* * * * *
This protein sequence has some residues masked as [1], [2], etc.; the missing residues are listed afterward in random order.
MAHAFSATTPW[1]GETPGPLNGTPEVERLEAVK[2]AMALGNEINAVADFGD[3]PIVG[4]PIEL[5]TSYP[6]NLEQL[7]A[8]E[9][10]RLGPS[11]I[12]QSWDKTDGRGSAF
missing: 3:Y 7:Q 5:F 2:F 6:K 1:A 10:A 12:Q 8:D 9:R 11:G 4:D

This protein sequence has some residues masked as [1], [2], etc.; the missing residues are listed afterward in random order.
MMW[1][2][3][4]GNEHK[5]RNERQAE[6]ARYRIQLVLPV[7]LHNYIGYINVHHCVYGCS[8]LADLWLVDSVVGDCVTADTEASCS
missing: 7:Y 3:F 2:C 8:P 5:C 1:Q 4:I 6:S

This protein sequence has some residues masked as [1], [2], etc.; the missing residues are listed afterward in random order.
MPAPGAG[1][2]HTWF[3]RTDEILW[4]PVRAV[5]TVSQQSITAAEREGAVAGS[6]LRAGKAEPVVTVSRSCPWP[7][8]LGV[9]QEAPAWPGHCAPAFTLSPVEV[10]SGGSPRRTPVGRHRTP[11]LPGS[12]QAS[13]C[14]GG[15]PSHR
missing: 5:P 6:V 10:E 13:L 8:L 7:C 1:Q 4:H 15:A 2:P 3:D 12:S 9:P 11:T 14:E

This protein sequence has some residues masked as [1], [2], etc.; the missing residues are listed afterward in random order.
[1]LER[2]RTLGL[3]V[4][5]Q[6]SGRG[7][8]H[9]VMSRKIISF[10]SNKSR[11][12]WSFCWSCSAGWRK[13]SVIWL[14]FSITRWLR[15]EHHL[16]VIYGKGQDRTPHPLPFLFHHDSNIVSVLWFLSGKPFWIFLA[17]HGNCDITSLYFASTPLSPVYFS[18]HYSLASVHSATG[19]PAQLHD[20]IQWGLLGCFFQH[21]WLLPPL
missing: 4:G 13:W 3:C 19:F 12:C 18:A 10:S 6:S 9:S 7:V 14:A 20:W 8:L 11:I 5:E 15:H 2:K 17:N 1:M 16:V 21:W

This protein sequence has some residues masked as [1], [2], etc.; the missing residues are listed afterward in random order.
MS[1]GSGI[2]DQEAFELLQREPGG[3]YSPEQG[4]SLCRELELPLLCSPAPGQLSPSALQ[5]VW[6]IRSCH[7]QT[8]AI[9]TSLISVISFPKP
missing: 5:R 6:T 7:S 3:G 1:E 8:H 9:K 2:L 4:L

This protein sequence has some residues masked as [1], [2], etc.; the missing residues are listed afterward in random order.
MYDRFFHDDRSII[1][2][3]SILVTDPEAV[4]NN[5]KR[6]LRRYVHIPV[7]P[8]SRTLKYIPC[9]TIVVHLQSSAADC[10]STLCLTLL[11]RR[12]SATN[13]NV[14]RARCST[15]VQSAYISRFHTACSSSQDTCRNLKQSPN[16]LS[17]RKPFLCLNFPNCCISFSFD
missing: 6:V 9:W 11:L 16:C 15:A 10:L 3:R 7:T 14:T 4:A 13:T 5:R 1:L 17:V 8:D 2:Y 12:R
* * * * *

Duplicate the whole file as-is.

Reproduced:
This protein sequence has some residues masked as [1], [2], etc.; the missing residues are listed afterward in random order.
MAHAFSATTPW[1]GETPGPLNGTPEVERLEAVK[2]AMALGNEINAVADFGD[3]PIVG[4]PIEL[5]TSYP[6]NLEQL[7]A[8]E[9][10]RLGPS[11]I[12]QSWDKTDGRGSAF
missing: 3:Y 7:Q 5:F 2:F 6:K 1:A 10:A 12:Q 8:D 9:R 11:G 4:D

This protein sequence has some residues masked as [1], [2], etc.; the missing residues are listed afterward in random order.
MMW[1][2][3][4]GNEHK[5]RNERQAE[6]ARYRIQLVLPV[7]LHNYIGYINVHHCVYGCS[8]LADLWLVDSVVGDCVTADTEASCS
missing: 7:Y 3:F 2:C 8:P 5:C 1:Q 4:I 6:S

This protein sequence has some residues masked as [1], [2], etc.; the missing residues are listed afterward in random order.
MPAPGAG[1][2]HTWF[3]RTDEILW[4]PVRAV[5]TVSQQSITAAEREGAVAGS[6]LRAGKAEPVVTVSRSCPWP[7][8]LGV[9]QEAPAWPGHCAPAFTLSPVEV[10]SGGSPRRTPVGRHRTP[11]LPGS[12]QAS[13]C[14]GG[15]PSHR
missing: 5:P 6:V 10:E 13:L 8:L 7:C 1:Q 4:H 15:A 2:P 3:D 12:S 9:P 11:T 14:E

This protein sequence has some residues masked as [1], [2], etc.; the missing residues are listed afterward in random order.
[1]LER[2]RTLGL[3]V[4][5]Q[6]SGRG[7][8]H[9]VMSRKIISF[10]SNKSR[11][12]WSFCWSCSAGWRK[13]SVIWL[14]FSITRWLR[15]EHHL[16]VIYGKGQDRTPHPLPFLFHHDSNIVSVLWFLSGKPFWIFLA[17]HGNCDITSLYFASTPLSPVYFS[18]HYSLASVHSATG[19]PAQLHD[20]IQWGLLGCFFQH[21]WLLPPL
missing: 4:G 13:W 3:C 19:F 12:C 18:A 10:S 6:S 9:S 7:V 14:A 20:W 8:L 11:I 5:E 15:H 2:K 17:N 1:M 16:V 21:W

This protein sequence has some residues masked as [1], [2], etc.; the missing residues are listed afterward in random order.
MS[1]GSGI[2]DQEAFELLQREPGG[3]YSPEQG[4]SLCRELELPLLCSPAPGQLSPSALQ[5]VW[6]IRSCH[7]QT[8]AI[9]TSLISVISFPKP
missing: 5:R 6:T 7:S 3:G 1:E 8:H 9:K 2:L 4:L

This protein sequence has some residues masked as [1], [2], etc.; the missing residues are listed afterward in random order.
MYDRFFHDDRSII[1][2][3]SILVTDPEAV[4]NN[5]KR[6]LRRYVHIPV[7]P[8]SRTLKYIPC[9]TIVVHLQSSAADC[10]STLCLTLL[11]RR[12]SATN[13]NV[14]RARCST[15]VQSAYISRFHTACSSSQDTCRNLKQSPN[16]LS[17]RKPFLCLNFPNCCISFSFD
missing: 6:V 9:W 11:L 16:C 15:A 10:L 3:R 7:T 14:T 4:A 13:T 5:R 1:L 17:V 8:D 2:Y 12:R